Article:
While all the prospect talk continues to surround Connor McDavid and Jack Eichel, we take a look at the top five players who have made their way to the NHL in the last five seasons without being drafted.
For the better part of two seasons, when it comes to prospects the consistent names have been Connor McDavid and Jack Eichel. Both players stand to be NHL superstars and will almost undoubtedly go first and second overall in some order.
McDavid and Eichel are the type of players teams wait for – the type of player that you “build through the draft” with. But for nearly every team in the league, there’s a selection of undrafted talent that carries some of the load. In certain instances, they’re key cogs. In others, they’re depth players who contribute in ways you can’t find on the score sheet.
For the purposes of cutting out the established NHLers like Martin St-Louis and Mark Giordano, this list of the best undrafted players in the league today are the young guns that have broken into the NHL by unconventional means in the last five seasons:
5. Torey Krug
Krug’s career trajectory went from “Who is he?” to “How did we miss him?” in a hurry. The diminutive defender has a cannon for a shot and made a name for himself on Boston’s first run to the Stanley Cup Final. A product of the Michigan State Spartans, Krug has already amassed 48 points in just 93 games. Not bad for a defenseman.
In his first full season in the NHL, Krug finished fourth in Calder Trophy voting, and followed it up with another stellar playoff run helping Boston return to the Cup final.
4. Danny DeKeyser
Coming out of Western Michigan University, Danny DeKeyser was a highly sought after defenseman as soon as it appeared he was ready to move on from the NCAA. Though he may not the pure scorer that Krug is, there’s little doubt that DeKeyser is just as – if not more – important to the Red Wings blueline.
He eats a lot of minutes for the Red Wings, and coach Mike Babcock has shown a growing confidence in DeKeyser’s ability to defend, even in tight games. At just 24, the Michigan native fits right in for Detroit, and it’s likely he’ll be a fixture for the Red Wings for years to come.
3. Tyler Johnson
You could probably list a dozen teams in the NHL right now that are looking for a good, productive, two-way second line center. The Tampa Bay Lightning plucked theirs right out of the Western League after Tyler Johnson went undrafted.
Johnson, 24, was a consistent scorer in the junior ranks, but the questions were likely about his size. At 5-foot-9, 182 pounds, he’s not the biggest of men, but the Lightning have a pretty good history with small, skilled forwards.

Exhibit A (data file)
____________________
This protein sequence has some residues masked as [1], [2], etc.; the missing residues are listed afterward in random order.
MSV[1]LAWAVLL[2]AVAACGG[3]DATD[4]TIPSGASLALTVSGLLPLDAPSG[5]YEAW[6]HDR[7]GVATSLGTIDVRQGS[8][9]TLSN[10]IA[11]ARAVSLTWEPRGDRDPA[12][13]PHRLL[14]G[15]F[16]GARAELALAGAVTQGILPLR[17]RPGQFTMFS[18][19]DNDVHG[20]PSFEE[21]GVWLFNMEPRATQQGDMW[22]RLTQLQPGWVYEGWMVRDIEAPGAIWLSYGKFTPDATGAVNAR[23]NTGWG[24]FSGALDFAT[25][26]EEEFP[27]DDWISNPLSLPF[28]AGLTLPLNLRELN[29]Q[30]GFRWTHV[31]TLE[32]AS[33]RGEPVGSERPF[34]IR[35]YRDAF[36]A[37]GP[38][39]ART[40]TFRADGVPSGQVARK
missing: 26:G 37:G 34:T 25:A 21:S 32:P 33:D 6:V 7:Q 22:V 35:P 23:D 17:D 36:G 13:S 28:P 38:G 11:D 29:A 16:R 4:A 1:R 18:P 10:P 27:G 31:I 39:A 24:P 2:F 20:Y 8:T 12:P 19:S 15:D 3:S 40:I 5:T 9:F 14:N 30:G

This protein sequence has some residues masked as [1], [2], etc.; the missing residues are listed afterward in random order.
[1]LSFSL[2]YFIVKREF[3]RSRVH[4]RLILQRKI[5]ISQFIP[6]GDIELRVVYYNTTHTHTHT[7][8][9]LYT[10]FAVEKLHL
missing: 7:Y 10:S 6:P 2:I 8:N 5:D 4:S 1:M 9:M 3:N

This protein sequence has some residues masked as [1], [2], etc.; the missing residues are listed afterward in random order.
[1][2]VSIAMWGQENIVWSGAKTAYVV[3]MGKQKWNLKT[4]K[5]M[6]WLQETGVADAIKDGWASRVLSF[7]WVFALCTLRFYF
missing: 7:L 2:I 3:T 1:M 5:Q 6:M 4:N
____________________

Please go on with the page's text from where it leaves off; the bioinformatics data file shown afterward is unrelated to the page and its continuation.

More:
In his first full season, Johnson was a Calder Trophy nominee and finished with 50 points. He even received a third place vote for the Selke. Not bad for a guy 29 other teams passed on.
2. Mats Zuccarello
Not many players get a taste of the Olympics before they set foot in the NHL, but Mats Zuccarello was one of them.
At 22, the Norwegian winger suited up for his country to take on the world’s best at the 2010 Vancouver games, and he didn’t fare too poorly. In four games, Zuccarello pick up a goal and two assists, and got to play alongside All Name Teamer Tore Vikingstad.
Recently, Zuccarello became the most prolific Norwegian goal-scorer in NHL history, and in just five short seasons, he’s creeping up on the all-time points record, as well.
1. Sergei Bobrovsky
This could be a move the Philadelphia Flyers regret for a long time.
Bobrovsky lost any chance at Philadelphia’s starting job to the now-jobless Ilya Bryzgalov, and was subsequently sent to Columbus in exchange for a litter of draft picks. Since arriving in Columbus, the timeline on Bobrovsky reads a bit like this: he took Steve Mason’s job, became one of the best starting goaltenders in the league, won a Vezina Trophy, was voted a first-team all-star, and started his first playoff series.
According to former GM Paul Holmgren, the Flyers had considered drafting Bobrovsky, but decided it would be too difficult to sign him. Four years later, in 2010, they got him under an entry-level deal, and two years later, they traded him. Since then, his career has taken off.
At 26, Bobrovsky still has a lot of games ahead of him. In the last five seasons, he is definitely the best of the undrafted bunch.